Hammack and Schimel watched over the house for the next three decades, a difficult proposition when diners were coming in and out six days a week. (Sometimes they arrived in chartered buses.) And then the innkeepers got sick — cancer for the one, a condition akin to Parkinson’s for the other. They had property in Fort Lauderdale and had long wished to get out from under the daily grind and hard winters. The house was starting badly to show its age, and along with this had come declining reviews and a falloff of trade. In April 1984, after a year and a half of trying, the ill couple negotiated a sale with a local businessman and his out-of-state partner. Reportedly, only three pieces of Wright’s original furniture remained. Half a dozen colored glass ceiling screens and other custom furnishings had been recently stripped out and sold for cash.
There seemed new hope for the restaurant, but not even 10 months after acquiring it, the owners filed for bankruptcy. Still, they tried to keep the doors open. In March 1985, during the Friday lunch hour, Commonwealth Edison shut off the electricity. Six months later, a reporter for the Tribune drove down from Chicago and looked around and wrote that the B. Harley Bradley House had “deteriorated into a vacant, cold, and musty-smelling building,” with first, second, and third mortgage holders fighting among themselves. On the tables, brown and pink folded linen napkins stood upright between silverware furred with dust.
And then, in 1986, Stephen Small entered the frame, and there came the strangest turn of all. His family had long controlled a conglomerate called Mid America Media. Kankakee’s Daily Journal was one of its properties, which included broadcasting and print groups across several states. Forty-year-old Steve Small, who’d been a high executive in the company until its recent sale, tooled around town in a maroon Mercedes. He was a family man, a nice guy. He and his spouse intended a full restoration, starting with the caving-in roof.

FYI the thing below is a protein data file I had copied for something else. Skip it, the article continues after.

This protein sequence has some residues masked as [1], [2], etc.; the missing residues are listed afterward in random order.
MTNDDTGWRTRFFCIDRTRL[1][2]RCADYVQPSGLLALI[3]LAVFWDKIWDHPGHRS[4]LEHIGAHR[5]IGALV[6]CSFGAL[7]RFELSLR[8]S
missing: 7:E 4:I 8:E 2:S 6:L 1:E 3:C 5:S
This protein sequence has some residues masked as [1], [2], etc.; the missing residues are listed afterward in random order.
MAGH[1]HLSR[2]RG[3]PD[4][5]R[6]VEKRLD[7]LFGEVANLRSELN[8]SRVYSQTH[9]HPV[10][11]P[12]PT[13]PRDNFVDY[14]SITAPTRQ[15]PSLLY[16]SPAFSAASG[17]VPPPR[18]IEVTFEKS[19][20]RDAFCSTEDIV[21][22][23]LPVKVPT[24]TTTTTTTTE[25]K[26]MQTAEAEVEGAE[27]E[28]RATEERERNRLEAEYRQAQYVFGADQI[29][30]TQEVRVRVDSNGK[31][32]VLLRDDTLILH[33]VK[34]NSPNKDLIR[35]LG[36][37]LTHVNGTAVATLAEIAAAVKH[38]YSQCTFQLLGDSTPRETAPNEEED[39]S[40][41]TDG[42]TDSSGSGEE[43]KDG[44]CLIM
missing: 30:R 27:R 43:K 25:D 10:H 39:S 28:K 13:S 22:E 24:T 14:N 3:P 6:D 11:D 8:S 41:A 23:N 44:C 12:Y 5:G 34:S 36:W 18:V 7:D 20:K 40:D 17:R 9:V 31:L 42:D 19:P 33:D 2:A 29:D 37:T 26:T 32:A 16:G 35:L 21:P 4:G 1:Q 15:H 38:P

But on September 2, 1987, with scaffolding up and the work underway, Small got lured from his own nearby home in the middle of the night. (The voice on the other end of the line told him the Bradley was being burglarized.) His captors, who were after a million dollars in ransom, put a stocking cap over his face and handcuffed him and drove him to a wooded area about 12 miles southeast of town, where they buried him alive beneath three feet of sandy earth, in a homemade box six feet by three feet. They gave him five candy bars, a jug of water, a flashlight, a package of gum, and another light hooked up to two car batteries. For his supposed breathing, they rigged a length of PVC plumbing pipe that stuck up through the top of the box and the sand like a periscope.
The PVC pipe didn’t work. The media heir suffocated to death as he apparently kept trying with muffled screams to jam at the ceiling of his shallow grave. At the trial, the medical examiner testified that he’d probably survived for no more than three or four hours.